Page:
R.J. Rushdoony: 14:54 And in verses 3-12 it tells us that the greatest sin, the most fearful in the sight of God, is that committed by the priest, by the spiritual leader. And for this a bullock had to be offered. The second category was the entire nation, and for them a bullock had to be offered. Consider the implications of that. It means that the sin of a religious leader is equally as important in God’s sight as the sin of the entire nation! This means that the sin of a minister, of a priest or of a Pope or a bishop, is in God’s sight as great as the sin of that entire nation wherein he dwells.

R.J. Rushdoony: 16:08 I think perhaps some of you will understand now why I am so hard on the clergy. The Bible requires that I be very hard on them. Their waywardness is so fearful in the sight of God, and you notice, ignorance as well, because it says here, “If he sin through ignorance …” and the sad fact is that even many of the best of our clergy, you can sit in church week in and week out and you find that you know more than he does. And that’s a sin through ignorance on his part.

R.J. Rushdoony: 17:06 God says, therefore, “In my sight I equate their sin as equally fearful as the sin of an entire nation. Because if the people are not taught, how shall they follow? How shall they know the law?” It is a fearful thing, then to teach, to preach, to be a spiritual leader, and not to recognize the consequences of this office in the sight of God. We can only say that today there is a fearful responsibility that must be borne by the spiritual leaders of this country. They sin with knowledge, they sin with ignorance, they sin. And God will judge them accordingly. As we’ve already seen, the second level of sin, in importance, is that of the entire nation. Verses 13-21 deal with this. It is of equal significance as the sin of the priest or of the spiritual leader. The third level or grade of sin is that of the prince, the rulers, government officials. And a goat, a male, a kid, is to be offered for them. Now, of course, this comes as a shock to some people, perhaps, because they are so used to thinking politically today. They are so used to seeing as the most important in a country, the prime minister or president or dictator or whoever is at the top. But the real power is still in the pulpit.

R.J. Rushdoony: 19:45 If we don’t recognize it, the Communists and the various socialist groups do. This is why, beginning with the Civil War era, the various subversive groups decided that in order to subvert the United States, as I pointed out to some of you more than once, it was imperative that these subversives subvert the church! Because more people go to church every Sunday in the United States than have ever voted in any national election.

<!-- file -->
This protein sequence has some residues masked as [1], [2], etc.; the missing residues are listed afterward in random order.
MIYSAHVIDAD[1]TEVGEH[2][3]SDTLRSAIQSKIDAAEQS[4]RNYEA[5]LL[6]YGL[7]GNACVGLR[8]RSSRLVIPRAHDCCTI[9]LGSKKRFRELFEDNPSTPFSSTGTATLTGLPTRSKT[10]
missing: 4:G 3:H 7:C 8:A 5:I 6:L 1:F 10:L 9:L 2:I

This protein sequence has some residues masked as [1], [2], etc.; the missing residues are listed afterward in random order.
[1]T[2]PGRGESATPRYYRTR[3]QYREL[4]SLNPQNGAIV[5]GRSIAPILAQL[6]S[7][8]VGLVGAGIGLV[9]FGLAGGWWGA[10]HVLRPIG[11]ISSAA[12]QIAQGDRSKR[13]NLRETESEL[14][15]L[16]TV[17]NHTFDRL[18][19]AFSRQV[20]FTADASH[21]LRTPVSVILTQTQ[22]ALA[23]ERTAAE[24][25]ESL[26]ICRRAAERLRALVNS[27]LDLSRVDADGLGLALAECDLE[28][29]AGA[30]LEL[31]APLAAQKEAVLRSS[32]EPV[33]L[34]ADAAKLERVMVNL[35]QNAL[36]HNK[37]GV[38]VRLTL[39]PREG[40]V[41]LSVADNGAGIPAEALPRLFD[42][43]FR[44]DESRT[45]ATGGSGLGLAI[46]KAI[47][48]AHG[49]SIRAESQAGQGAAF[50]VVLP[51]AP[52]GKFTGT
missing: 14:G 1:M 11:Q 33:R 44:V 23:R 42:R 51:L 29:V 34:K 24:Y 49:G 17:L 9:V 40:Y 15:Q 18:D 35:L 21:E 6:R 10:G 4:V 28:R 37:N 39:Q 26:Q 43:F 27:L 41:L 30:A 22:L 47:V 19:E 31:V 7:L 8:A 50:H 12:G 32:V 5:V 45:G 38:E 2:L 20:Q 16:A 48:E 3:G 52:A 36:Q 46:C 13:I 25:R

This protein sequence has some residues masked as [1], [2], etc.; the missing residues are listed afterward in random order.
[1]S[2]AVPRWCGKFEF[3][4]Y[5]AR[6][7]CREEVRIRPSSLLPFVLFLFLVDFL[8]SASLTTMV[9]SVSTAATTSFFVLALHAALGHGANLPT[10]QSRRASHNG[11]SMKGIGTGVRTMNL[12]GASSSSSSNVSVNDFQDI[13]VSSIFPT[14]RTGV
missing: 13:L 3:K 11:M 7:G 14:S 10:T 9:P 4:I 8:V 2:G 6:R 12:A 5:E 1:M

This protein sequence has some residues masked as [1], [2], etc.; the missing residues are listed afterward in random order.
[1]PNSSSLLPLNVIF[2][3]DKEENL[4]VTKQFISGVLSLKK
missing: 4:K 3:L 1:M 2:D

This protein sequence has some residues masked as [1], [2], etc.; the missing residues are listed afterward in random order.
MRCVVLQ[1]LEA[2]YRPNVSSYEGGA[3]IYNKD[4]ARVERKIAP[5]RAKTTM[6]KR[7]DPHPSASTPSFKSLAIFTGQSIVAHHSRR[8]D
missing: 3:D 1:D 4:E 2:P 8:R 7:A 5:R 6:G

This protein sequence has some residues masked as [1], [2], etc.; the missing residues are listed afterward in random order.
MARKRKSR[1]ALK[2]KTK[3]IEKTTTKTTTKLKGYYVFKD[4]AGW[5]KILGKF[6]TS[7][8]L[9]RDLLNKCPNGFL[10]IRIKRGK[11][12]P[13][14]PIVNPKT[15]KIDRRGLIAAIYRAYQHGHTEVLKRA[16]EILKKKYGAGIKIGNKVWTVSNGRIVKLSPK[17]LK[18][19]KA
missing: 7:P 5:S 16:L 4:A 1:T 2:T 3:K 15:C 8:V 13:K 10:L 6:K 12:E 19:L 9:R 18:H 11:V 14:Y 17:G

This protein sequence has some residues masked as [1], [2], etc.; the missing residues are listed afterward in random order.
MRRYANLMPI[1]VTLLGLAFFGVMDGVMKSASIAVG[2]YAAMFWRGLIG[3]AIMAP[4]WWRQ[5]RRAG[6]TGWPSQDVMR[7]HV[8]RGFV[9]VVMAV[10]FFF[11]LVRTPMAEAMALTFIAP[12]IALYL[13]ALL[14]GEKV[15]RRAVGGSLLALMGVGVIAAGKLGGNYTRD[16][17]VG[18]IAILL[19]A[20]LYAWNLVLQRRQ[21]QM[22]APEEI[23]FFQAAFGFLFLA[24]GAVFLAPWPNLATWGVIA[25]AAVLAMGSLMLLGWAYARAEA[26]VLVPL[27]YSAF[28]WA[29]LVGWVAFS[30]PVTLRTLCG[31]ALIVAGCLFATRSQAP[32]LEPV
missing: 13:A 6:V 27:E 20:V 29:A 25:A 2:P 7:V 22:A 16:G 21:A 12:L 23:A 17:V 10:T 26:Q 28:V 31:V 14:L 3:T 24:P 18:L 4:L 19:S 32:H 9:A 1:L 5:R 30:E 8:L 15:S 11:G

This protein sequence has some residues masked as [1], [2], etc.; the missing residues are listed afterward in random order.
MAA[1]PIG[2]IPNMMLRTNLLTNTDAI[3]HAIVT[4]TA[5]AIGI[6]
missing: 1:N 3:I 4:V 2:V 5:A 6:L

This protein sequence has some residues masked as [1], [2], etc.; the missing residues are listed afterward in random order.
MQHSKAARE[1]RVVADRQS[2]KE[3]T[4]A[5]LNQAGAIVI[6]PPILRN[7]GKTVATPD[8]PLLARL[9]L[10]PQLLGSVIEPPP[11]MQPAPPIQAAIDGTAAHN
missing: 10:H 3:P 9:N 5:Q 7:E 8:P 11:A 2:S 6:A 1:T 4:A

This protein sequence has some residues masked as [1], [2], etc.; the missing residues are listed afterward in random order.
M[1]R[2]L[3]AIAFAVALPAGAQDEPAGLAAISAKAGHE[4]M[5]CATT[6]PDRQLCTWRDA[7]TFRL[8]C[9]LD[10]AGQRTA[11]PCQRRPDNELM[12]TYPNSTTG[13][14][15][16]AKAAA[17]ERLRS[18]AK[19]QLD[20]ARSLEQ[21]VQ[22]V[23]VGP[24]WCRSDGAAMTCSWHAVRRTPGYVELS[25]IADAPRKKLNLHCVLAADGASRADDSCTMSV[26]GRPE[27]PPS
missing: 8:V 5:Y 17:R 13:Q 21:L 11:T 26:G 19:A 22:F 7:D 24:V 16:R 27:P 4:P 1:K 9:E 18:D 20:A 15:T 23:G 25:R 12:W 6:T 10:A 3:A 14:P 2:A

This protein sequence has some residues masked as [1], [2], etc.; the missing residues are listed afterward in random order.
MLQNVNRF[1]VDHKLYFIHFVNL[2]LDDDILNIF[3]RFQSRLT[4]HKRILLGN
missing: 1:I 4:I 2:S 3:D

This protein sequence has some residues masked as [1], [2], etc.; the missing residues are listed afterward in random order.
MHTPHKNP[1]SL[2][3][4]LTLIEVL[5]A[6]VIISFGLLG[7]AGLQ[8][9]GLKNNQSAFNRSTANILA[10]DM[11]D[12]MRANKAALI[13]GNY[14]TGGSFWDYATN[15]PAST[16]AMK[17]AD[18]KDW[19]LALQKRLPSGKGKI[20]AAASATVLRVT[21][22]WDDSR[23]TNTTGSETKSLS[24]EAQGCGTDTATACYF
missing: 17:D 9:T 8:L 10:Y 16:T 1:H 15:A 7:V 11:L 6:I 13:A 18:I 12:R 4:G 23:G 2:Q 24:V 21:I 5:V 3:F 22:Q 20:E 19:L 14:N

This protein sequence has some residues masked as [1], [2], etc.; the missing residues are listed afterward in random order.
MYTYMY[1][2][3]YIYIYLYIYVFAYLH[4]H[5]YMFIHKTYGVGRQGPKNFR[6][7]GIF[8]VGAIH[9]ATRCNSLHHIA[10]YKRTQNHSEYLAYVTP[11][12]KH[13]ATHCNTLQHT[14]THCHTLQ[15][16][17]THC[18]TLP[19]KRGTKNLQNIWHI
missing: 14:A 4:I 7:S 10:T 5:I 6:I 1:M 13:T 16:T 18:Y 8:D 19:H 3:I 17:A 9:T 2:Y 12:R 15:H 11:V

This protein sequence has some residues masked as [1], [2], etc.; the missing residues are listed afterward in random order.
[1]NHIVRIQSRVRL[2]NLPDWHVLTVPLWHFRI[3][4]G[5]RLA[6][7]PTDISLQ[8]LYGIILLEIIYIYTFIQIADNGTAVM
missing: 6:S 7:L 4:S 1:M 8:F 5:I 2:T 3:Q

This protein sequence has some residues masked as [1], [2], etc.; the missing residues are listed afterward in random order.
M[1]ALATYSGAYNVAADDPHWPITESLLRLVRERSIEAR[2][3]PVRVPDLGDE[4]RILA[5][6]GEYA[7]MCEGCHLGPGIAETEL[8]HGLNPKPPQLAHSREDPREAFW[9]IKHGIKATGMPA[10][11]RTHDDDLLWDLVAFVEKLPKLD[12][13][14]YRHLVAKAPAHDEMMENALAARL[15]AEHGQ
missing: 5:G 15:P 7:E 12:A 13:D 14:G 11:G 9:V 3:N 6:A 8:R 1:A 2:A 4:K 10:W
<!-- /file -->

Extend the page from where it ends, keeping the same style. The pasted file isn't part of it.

R.J. Rushdoony: 20:24 And so they began the subversion of the clergy, and the clergy has submitted to it! They’ve gone for it like a pig goes to the trough. And is it any wonder, then, that the politicians today are what they are? I think one could say, and I think everyone here knows my opinion of President Johnson, that he may be better than we deserve as a nation. Politics follows the spiritual climate of the people. And the prophet Isaiah said, “The day will come when wise men will refuse to rule over you.”

R.J. Rushdoony: 21:23 Fourth, on the level of sins, is that of individuals. And here there are a variety of offerings possible. A female kid, which could be considered a little more important than that of a prince’s offering or a government officials; a lamb, which is a cheaper and lesser offering, or two turtledoves, or two pigeons, which are very insignificant offerings. What does this mean?

R.J. Rushdoony: 22:00 … which are very insignificant offerings. What does this mean? It means that with individuals there are variations, and variations are permitted in terms of their financial circumstances. And it means, therefore, that a wealthy individual has power, and his sin, therefore is on a higher level, so that the sin of a tremendously wealthy industrialist, of a Ford or of a Rockefeller, for example, is equally important, and perhaps more important, than that of a president or of a prime minister. But that the sin of a very simple, ordinary person, while still a sin in the sight of God and requiring atonement, in its consequences in the sight of God is on a lesser level.

R.J. Rushdoony: 23:12 We see, therefore, that all sin is sin in the sight of God, but there are degrees, there are levels of sin, and the greater the responsibility, the greater the sin, and the greatest responsibility is with the ministry. After all, as Proverbs 29, Verse 18 declares, “Where there is no vision, the people perish, but he that keepeth the law, happy is he.” As the Berkeley version indicates, this can be rendered, also, “Where there is no prophetic ministry, that is a ministry that truly speaks for God, the people run wild.”